Items in AFP with MESH term: Hot Flashes
ABSTRACT: With growing concern about the use of hormone replacement therapy, some women are looking for alternative treatments for menopausal symptoms and preventing postmenopausal cardiovascular disease and osteoporosis. In observational trials, exercise has been associated with decreased vasomotor symptoms. One trial suggested that black cohosh may reduce menopausal symptoms. Soy has been shown to decrease vasomotor symptoms, lower lipid levels, and increase bone density. However, large amounts of soy must be consumed, and it is not clear whether soy consumption causes a decrease in cardiovascular events or fractures. The evidence for St. John's wort is equivocal. Fish oil is helpful for secondary prevention of coronary artery disease.
ABSTRACT: Numerous reports in the medical literature and popular media have discussed the effectiveness of various nonhormonal agents in reducing menopausal hot flash symptoms. Data for these therapies are limited, and most of the studies have been conducted in women with a history of breast cancer. Selective serotonin reuptake inhibitors and venlafaxine have been shown to reduce hot flashes by 19 to 60 percent and were well tolerated by study participants. Soy isoflavones reduced hot flashes by 9 to 40 percent in some trials, but most trials showed no difference compared with placebo. Black cohosh and red clover also have had inconsistent results, with some trials showing benefit and some no difference compared with placebo. Soy isoflavones, black cohosh, and red clover were well tolerated in clinical trials. Other agents that have been used to alleviate hot flashes include belladonna/ergotamine tartrate/phenobarbital combination, dong quai, evening primrose oil, gabapentin, ginseng, mirtazapine, trazodone, vitamin E, and wild yam, but few data regarding their effectiveness have been published. Further randomized controlled trials are needed.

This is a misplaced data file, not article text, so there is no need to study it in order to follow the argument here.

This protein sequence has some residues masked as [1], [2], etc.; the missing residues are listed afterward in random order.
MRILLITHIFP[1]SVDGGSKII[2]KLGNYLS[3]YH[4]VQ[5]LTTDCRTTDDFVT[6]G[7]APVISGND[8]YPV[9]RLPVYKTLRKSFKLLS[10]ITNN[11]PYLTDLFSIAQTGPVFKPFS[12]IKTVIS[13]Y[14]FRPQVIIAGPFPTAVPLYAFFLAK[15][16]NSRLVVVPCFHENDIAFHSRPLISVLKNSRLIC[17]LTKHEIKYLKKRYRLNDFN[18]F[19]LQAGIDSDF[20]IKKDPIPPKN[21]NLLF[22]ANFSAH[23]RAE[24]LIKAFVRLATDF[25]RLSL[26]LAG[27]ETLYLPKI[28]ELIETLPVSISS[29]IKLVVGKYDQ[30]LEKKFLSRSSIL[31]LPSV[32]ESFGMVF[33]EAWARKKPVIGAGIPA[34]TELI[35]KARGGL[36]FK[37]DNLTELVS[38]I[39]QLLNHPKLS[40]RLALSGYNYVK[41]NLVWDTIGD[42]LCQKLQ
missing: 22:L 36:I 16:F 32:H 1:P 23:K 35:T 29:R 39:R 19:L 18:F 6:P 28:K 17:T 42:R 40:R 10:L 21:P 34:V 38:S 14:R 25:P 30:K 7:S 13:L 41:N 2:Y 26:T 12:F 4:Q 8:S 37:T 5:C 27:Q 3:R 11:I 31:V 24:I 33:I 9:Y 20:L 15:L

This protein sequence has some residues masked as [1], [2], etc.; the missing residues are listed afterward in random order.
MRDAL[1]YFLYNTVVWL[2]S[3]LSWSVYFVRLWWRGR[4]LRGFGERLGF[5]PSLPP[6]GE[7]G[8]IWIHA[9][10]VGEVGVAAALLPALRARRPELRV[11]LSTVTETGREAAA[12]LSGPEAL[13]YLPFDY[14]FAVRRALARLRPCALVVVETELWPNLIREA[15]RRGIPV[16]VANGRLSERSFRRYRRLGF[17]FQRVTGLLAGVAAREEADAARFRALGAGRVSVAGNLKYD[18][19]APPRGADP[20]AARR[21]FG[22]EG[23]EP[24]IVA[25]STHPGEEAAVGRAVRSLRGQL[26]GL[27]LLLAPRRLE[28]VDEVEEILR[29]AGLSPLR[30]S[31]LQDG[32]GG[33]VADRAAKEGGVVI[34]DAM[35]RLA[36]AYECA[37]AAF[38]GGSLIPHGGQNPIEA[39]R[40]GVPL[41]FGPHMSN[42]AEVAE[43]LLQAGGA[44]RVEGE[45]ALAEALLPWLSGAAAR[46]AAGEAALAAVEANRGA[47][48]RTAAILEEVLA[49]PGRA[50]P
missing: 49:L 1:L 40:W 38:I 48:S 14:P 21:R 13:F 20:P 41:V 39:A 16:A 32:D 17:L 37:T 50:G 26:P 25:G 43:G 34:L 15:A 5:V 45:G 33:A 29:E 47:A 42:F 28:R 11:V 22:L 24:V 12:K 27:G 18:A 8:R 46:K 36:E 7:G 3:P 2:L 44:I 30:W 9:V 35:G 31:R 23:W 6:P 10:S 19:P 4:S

Soy: A Complete Source of Protein - Article
ABSTRACT: Soybeans contain all of the essential amino acids necessary for human nutrition and have been grown and harvested for thousands of years. Populations with diets high in soy protein and low in animal protein have lower risks of prostate and breast cancers than other populations. Increasing dietary whole soy protein lowers levels of total cholesterol, low-density lipoproteins, and triglycerides; may improve menopausal hot flashes; and may help maintain bone density and decrease fractures in postmenopausal women. There are not enough data to make recommendations concerning soy intake in women with a history of breast cancer. The refined soy isoflavone components, when given as supplements, have not yielded the same results as increasing dietary whole soy protein. Overall, soy is well tolerated, and because it is a complete source of protein shown to lower cholesterol, it is recommended as a dietary substitution for higher-fat animal products.
Black cohosh. - Complementary and Alternative Medicine
ABSTRACT: The herb black cohosh, or Actaea racemosa (formerly named Cimicifuga racemosa), is native to North America. The roots and rhizomes of this herb are widely used in the treatment of menopausal symptoms and menstrual dysfunction. Studies have demonstrated that this botanic medicine, when standardized properly to the terpene glycoside fraction, appears to be effective in alleviating menopausal symptoms. Adverse effects are extremely uncommon, and there are no known significant adverse drug interactions.
ABSTRACT: The results of recent large clinical trials have led physicians and patients to question the safety of menopausal hormone therapy. In the past, physicians prescribed hormone therapy in an attempt to improve overall health and prevent cardiac disease. Hormone therapy appears to increase the risk of breast cancer when used for more than three to five years; therefore, regulatory agencies now advise that physicians prescribe it only to treat menopausal symptoms such as hot flashes and vaginal atrophy, with the smallest effective dosage and for the shortest possible duration. Although estrogen is the most effective treatment for hot flashes, alternatives such as venlafaxine and gabapentin are effective for some patients. Herbal formulations such as dong quai, ginseng, kava, and dietary soy, among others, do not appear to benefit patients more than placebo. In contrast to systemic estrogen therapy, topical estrogen therapy for vulvovaginal atrophy is more appealing for certain patients because it does not require the addition of a progestogen for endometrial protection. Some have advocated selective estrogen reuptake modulators as alternatives to hormone therapy for the prevention of menopausal osteoporosis. The decision to use either therapy depends on clinical presentation and a thorough evaluation of the risks and benefits, because both have potential detrimental health effects and both are linked to an increased risk of venous thromboembolism.
Exercise for Treatment of the Vasomotor Symptoms of Menopause - Cochrane for Clinicians